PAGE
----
All of the windows and doors in my house are closed because the air outside is filled with dangerous amounts of particulate matter brought by the smoke from wildfires blazing through forests up and down the West Coast. I take the dog outside for quick potty breaks wearing an N95 construction mask. When we come in, we both smell like we’ve been sitting for hours around a smoky campfire.
Back inside, I anxiously check my phone and computer for updates on Portland’s air quality and possible evacuation orders. The answers are both terrifying and less so. The air quality is hazardous — the worst in the world, but there is no imminent threat of fire in my city. No need to pack a go bag, though I am making a mental list of what to put in one, just in case.
This scenario played out day-after-day between Labor Day and September 17. Today, as I write this, the air quality is moderate and we were able to safely go outside, walk the dog, and open our windows.
During this time, I have questioned whether our decision to move from the East Coast to the West Coast four years ago was a mistake. But then, I remind myself that climate change is happening everywhere. Cold comfort that is. It means that coping with climate disasters could become part of everyday life for our children and grandchildren. And, according to the New York Times, wildfires blazing in the West could hinder developing lungs, worsen asthma and even lead to the condition in those who don’t have it but are genetically disposed to it.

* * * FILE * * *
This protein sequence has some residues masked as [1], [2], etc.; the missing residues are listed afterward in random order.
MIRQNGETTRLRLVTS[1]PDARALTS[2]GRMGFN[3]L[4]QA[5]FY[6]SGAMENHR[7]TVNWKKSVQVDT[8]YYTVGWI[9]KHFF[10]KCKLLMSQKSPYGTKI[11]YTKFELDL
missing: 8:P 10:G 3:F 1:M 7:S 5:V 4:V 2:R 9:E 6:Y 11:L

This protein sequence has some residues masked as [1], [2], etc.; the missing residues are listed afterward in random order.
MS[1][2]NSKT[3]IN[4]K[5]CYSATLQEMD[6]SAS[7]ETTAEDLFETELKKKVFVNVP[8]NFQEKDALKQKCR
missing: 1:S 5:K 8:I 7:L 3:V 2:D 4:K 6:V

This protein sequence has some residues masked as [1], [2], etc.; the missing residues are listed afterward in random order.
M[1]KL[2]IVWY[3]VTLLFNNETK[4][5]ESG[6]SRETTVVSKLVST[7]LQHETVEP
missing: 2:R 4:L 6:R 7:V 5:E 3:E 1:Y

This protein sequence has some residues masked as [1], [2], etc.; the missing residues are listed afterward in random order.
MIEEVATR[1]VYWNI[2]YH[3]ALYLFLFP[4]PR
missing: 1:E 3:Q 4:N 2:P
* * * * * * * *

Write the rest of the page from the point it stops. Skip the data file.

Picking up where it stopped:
While many people still believe climate change is something that happens elsewhere, it impacts us all, wherever we live.
Another article in the New York Times provides an illustrated map of the U.S. that shows that climate change effects the entire country — from sea level rise in Alaska, to water stress and extreme heat across the country’s mid-section, to deadly hurricanes and excessive rainfall up and down the East Coast.
So, what do we do?
First, we talk about it and demand that candidates explain what they plan to do about it. And then, we vote for candidates who understand the harm that has been done, and who are determined to undo that damage and push our country and the rest of the world into adopting science-based solutions with the urgency required.
Climate change is here; it is happening now; and we are living in it. The birds and all living things feel it and know it — and now I do too.